Earlier, I added on here a rant at a television show to show you how to write one. Here is something that took me 15 minutes to type up, to show you the opposite, with a tinge of a moan at modern television and its makers.
Write about a television show you either love or loathe
I am in mourning today as I say a sad farewell to one of the most beautiful women in television history. When I was but a young pup of a lad, she was the one thing that brightened my week for me with that winning smile and her gorgeous hair. How she could keep that look going into the oncoming years was something that I have often wondered.
Who am I writing about, you are thinking, and what television show did she belong to? Well, I will answer the last question first. The name of the television show was The Champions and for the totally uninitiated, and shame on you for being so, it was a British espionage, sci-fi, cult television show of the late 1960s.
It was aired from 1968 to 1969 and in total, had 30 episodes to its belt. By today’s standards, that is not much when you think NCIS is now on its tenth series with twenty four episodes or so in each series, but this one show, The Champions, changed my life forever, for it introduced me to the sultry and stylish actress by the name of Alexandra Bastedo. She was and forever will be, my siren of the air waves, my champion of sixties fashion and looks, the epitome of everything female and lovely.
She made that show come alive every time she spoke, every time she shot a sideways glance, or even looked at the camera straight on and this heart melted on the spot. I was in love with two women at the same time; my primary school teacher Mrs Lawton and Alexandra Bastedo. No-one ever came close to matching either of them, so the ladies of form 5 had no chance. I was a lost in every way with this delightful lady.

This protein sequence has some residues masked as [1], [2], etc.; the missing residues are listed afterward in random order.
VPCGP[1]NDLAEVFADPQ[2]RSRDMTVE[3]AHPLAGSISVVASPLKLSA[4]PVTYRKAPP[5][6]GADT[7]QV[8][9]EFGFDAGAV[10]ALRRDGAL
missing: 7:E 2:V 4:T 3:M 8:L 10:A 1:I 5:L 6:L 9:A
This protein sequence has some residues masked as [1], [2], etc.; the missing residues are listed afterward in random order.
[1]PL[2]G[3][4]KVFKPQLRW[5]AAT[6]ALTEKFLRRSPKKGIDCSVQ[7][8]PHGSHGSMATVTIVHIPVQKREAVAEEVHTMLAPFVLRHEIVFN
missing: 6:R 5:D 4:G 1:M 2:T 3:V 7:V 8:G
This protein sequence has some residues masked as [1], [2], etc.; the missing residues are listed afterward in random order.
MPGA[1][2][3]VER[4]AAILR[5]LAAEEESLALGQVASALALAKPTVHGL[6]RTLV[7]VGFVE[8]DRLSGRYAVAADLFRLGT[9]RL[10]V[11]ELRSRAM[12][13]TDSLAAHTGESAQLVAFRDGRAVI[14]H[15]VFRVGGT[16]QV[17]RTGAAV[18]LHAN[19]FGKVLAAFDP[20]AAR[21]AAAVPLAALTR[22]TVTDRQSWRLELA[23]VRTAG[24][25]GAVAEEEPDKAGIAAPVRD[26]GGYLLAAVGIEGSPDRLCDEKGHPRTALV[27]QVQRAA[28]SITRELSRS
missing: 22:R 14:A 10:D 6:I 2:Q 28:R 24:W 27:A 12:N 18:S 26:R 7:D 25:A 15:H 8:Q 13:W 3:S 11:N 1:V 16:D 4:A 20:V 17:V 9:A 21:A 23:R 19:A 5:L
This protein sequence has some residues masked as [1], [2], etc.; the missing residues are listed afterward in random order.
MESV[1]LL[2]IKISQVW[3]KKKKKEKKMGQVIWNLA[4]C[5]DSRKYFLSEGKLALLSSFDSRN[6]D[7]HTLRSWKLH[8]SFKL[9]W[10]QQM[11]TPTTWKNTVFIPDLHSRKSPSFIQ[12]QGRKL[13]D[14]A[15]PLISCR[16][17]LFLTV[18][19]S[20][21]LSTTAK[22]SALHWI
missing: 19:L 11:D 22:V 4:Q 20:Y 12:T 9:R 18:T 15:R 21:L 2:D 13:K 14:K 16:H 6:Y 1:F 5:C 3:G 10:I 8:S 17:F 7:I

And then there was the show itself. It was not just because of her that I was fascinated by The Champions, although that must have played a very large part. No, it was down to the story lines, the acting, the camera angles and the stories themselves, challenging us to think in new and scientific ways. Now, I think television is dire, a sorry and sad example of what has gone before it. Now we have to put up with talent shows from people who have no talent at all. If you want to see talent, get on youtube or on DVD and take a look at Ms Bastedo and The Champions. It is in a class all on its own.
With her co-stars Stuart Damon and William Gaunt, this was far in advance of anything I have ever seen before or since, and I am a Trekkie at heart, a fan of the Sci-fi, the thrillers, the supernatural films and the Hammer Horrors; the old ones, not the terrible things that exist nowadays and pay the wages of Harry Potter stars.
No, this television show had it all. It had beauty, it had style, it beat James Bond into a cocked hat and it was simply stunning to behold. I have always wanted to go to Geneva just to see that water fountain if it still exists, just to get a photo of me by the side of it, in true 60s pose. It is a pity I have the physique of the television thug rather than the suave style and shape of Messrs Damon and Gaunt, but I can dream. I can imagine my way onto the set and into the arms of Ms Bastedo, as I look longingly into those lovely eyes.
Ah well, true love never wanes I suppose, and so, I come back from my fantasies and back to the world of reality and to the television of today. And I wonder, will there ever be another television show like The Champions? Will they ever have the utmost nerve and temerity to try and do a remake? If they do, this boy is going to chain himself to the railings outside the BBC, or whichever channel does it, to complain at the antics of television producers who have run out of ideas.
You cannot make perfect that which is already, by definition, perfect. I think The Champions and Alexandra Bastedo are the epitome of that word and I say farewell my love, farewell and sleep in eternal arms, for you entertained us all and brightened our otherwise dull days by your very presence.